This week, Marvel’s Voices: Pride #1 arrives. The anthology features an all-star line-up of queer comics creators, and we’re ready to dive in!

In addition to a review of that anthology, we also have a Rapid Rundown of some of the other big books arriving this week from Marvel Comics, this week in The Marvel RundownSpoilers (so much as an anthology can be spoiled) ahead!

Marvel’s Voices: Pride #1

Marvel’s Voices: Pride #1 main cover by Vecchio.

Written by Luciano VecchioMike O’SullivanAllan HeinbergJim CheungMariko TamakiLilah SturgesLeah WilliamsCrystal FrasierKieron GillenTerry BlasAnthony OliveiraJ.J. KirbyTini HowardVita AyalaSteve Orlando, and Jacopo Camagni
Art by Marcelo MaioloKris AnkaDerek CharmJan BazalduaJethro MoralesJen HickmanPaulina GanucheauJavier GarrónSamantha DodgeJoanna EstepBrittney L. Williams, and Claudia Aguirre
Colors by Tamra BonvillainBrittany PeerErick ArciniegaRachelle Rosenberg, and David Curiel
Lettering by VC’s Ariana Maher
Cover by Vecchio

First and foremost, shout-out to the multiple trans women creators and characters featured in this issue. This means that multiple trans creators were paid for their work on this issue – which I consider to be a best-case scenario for any Pride endeavor.

It’s a genuinely unusual experience to see any competent portrayal of a trans woman character within a mainstream IP, and to have several in a single issue from Marvel Comics? In a world where discussions about our very right to exist are just considered “political talk,” the value of having an abundance of well-done trans representation in a Big 2 book cannot be overstated.

Each of the trans women characters in this issue has her own very unique perspective – we are not a monolith, and Marvel’s Voices: Pride #1 demonstrates this with Doctor Charlene McGowan, Jessie Drake, and Jennifer Harris, three trans women who each have very different frames of reference (and fingers crossed that we get to see more of all three of these characters in future issues of Marvel Comics – a goal that is at least one-third accomplished thanks to Dr. McGowan’s role in Gamma Flight #1, also available this week and reviewed in the Rapid Rundown below).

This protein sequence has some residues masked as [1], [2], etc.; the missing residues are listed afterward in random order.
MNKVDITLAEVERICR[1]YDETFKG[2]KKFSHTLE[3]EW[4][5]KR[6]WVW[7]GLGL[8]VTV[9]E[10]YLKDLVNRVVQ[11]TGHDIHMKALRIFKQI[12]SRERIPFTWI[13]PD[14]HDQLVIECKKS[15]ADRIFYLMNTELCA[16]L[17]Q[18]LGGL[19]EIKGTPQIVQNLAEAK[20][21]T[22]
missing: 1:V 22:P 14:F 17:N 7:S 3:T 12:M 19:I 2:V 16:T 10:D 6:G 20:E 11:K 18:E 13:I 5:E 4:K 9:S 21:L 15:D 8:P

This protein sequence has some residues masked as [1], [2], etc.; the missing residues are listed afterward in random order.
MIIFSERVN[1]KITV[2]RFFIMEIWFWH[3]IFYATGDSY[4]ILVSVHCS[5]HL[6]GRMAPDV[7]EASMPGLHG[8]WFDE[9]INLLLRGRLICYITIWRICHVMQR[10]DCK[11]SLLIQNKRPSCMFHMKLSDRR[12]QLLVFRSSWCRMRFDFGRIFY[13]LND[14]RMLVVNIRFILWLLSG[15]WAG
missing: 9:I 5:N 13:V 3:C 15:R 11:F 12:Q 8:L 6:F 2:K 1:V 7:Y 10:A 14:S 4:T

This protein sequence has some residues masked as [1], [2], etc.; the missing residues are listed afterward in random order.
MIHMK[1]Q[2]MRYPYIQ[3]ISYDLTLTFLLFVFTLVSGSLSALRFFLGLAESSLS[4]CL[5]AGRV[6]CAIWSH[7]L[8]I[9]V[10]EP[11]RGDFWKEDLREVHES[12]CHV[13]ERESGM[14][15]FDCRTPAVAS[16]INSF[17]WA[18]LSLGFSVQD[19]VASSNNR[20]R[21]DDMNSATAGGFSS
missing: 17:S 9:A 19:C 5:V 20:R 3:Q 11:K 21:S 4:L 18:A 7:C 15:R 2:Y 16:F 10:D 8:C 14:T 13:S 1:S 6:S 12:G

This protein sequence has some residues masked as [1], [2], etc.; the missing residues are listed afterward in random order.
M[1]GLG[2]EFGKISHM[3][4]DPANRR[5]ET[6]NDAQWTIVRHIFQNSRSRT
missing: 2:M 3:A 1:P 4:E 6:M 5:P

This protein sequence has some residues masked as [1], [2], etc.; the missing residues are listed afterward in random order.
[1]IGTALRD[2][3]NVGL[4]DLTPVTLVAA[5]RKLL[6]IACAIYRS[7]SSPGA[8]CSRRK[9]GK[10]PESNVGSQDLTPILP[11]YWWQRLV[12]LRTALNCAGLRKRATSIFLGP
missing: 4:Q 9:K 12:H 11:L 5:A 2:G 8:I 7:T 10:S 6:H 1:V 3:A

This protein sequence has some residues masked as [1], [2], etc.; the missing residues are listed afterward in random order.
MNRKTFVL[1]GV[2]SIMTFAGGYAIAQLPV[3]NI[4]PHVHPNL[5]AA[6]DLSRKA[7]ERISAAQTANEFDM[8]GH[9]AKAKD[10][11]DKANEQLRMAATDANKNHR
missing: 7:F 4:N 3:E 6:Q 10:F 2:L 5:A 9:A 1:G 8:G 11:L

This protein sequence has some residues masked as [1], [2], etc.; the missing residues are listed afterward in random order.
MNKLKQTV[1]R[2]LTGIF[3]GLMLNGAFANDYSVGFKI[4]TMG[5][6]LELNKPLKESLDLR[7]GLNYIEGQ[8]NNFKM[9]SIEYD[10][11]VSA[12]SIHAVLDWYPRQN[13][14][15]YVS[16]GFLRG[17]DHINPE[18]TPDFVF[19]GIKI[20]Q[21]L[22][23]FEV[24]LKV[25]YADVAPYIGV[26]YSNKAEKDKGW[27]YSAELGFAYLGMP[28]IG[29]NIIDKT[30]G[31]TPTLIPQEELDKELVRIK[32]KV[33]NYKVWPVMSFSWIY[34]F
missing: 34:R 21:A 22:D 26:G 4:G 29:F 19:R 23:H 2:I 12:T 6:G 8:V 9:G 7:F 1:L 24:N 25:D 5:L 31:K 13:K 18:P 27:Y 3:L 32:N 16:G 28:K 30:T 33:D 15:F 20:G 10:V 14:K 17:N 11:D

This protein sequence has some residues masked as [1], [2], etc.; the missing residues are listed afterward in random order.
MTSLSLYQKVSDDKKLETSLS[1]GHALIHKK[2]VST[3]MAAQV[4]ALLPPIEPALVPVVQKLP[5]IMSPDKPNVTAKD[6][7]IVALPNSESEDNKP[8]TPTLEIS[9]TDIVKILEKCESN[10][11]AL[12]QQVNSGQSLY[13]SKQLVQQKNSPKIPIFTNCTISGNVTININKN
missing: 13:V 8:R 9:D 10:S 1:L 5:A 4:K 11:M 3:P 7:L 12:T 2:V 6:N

Furthermore, having multiple trans women creators working on multiple trans characters gives the opportunity for unique details about our experience to be expressed through the stories, thereby accomplishing the mission statement of the Marvel’s Voices podcast hosted by Angélique Roché, which inspired this series of comic anthologies.

One of the more interesting aspects of this anthology is the fact that it does not shy away from depicting some of the challenges queer people face, either in the modern day or historically. Furthermore, the characters featured in these stories are a good mix of new characters (including Somnus, a mutant who we are meant to hear more from on Krakoa later this year) as well as established queer characters like Iceman and Nico Minoru.

Cloud’s entry in The Official Handbook of the Marvel Universe Deluxe Edition #3 (1985) by Mark Gruenwald, Peter Sanderson, Eliot Brown, Josef Rubinstein, Andy Yanchus, and Brenda Mings.

Plus, many of the canonically queer-adjacent characters from over the decades, like Cloud and Xavin, are given cameos in Vecchio’s introduction (which also includes appearances by Angela, Sera, Koi Boi, and many of the other queer characters who didn’t get a chance to be featured in one of the anthology’s stories).

Marvel's Voices: Pride #1
A page from Vecchio’s introduction to Marvel’s Voices: Pride #1.

But in spite of including more thorny issues, there is also plenty of celebration. I laughed out loud at the punch line of several of the stories, and if you are hoping for an anthology with plenty of stories which end with “The Beginning,” then Marvel’s Voices: Pride #1 has your number.